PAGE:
3) Zelensky eagerly invited Trump to his inauguration several times. “I think that it will still be great if you could come and be with us on this very important day of our inauguration,” Zelensky said. It was clearly very important to him as a show of solidarity by the U.S. What we know now is that the U.S. planned to send Vice President Mike Pence to the inauguration in Trump’s stead until Trump blocked Pence’s visit at the last second as a clear snub to Zelensky and his incoming administration. Instead, Energy Secretary Rick Perry led a considerably lower-level delegation to the occasion.
I will note that there is not a verbatim “transcript,” but rather a readout — there are no verbatim transcripts of presidential calls — this is a revised readout of the earlier readout from April.
The discrepancies between the two readouts may actually be a set up for attacks on a witness appearing before the impeachment committee next week.
Talking Points Memo reports, WH Blames NSC Impeachment Witness For Discrepancies In Call Summaries:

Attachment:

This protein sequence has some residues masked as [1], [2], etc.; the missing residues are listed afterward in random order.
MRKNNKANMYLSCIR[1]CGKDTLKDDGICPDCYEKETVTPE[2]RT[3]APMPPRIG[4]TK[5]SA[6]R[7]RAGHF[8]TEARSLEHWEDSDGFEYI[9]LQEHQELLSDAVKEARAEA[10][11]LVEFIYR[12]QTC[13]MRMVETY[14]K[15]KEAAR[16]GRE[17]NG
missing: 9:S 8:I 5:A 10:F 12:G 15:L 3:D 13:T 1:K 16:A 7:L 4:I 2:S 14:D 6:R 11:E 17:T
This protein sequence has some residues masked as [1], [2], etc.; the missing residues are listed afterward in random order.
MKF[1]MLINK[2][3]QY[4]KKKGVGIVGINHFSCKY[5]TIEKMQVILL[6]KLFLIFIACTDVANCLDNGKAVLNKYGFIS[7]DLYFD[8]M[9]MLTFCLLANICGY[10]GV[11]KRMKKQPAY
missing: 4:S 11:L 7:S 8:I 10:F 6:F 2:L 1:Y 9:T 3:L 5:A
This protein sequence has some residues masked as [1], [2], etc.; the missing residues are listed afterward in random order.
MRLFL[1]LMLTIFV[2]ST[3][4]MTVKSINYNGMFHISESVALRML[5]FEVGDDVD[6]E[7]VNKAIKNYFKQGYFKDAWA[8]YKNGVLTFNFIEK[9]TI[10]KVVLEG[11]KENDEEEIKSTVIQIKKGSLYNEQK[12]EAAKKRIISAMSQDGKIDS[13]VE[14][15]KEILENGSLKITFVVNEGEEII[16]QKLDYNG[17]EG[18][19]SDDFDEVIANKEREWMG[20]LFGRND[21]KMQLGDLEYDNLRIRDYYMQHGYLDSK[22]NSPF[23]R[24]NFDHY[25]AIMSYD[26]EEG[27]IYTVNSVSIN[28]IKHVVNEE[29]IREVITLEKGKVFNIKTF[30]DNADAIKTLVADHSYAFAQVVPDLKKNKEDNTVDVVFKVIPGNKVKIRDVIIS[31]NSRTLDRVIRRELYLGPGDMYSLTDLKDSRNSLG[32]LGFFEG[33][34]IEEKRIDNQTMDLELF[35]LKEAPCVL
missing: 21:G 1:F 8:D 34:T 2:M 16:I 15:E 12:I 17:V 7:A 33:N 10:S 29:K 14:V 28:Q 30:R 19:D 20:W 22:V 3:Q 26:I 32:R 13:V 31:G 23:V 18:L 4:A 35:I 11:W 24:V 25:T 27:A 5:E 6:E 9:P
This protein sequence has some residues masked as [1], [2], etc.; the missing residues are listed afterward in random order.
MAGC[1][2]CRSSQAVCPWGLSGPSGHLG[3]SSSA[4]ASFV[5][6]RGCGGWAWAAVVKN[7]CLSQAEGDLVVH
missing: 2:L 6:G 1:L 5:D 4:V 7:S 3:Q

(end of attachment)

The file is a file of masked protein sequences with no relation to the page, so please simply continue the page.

When the White House on Friday released a memorandum of the first conversation between President Donald Trump and Ukraine’s president-elect, something popped out to eagle-eyed observers: The conversation was much different than the readout the White House issued at the time.
By Friday afternoon, the administration had managed to blame the discrepancies on a key impeachment probe witness, National Security Council official Alexander Vindman.
In April, when it released its readout of the call between the two leaders, the White House said Trump and then-Ukrainian President-elect Volodymyr Zelensky discussed heady diplomatic affairs — such as “the peaceful and democratic manner of the electoral process,” “Ukraine’s sovereignty and territorial integrity” and the effort to “root out corruption” in Ukraine.
In contrast, the newly released memorandum of the call, which includes purported dialogue between the two men, doesn’t include any of that. Rather, it’s largely surface-level and even superficial.
“When I owned Miss Universe, [Ukraine] always had great people,” Trump told Zelensky over the phone. “Ukraine was always very well represented.”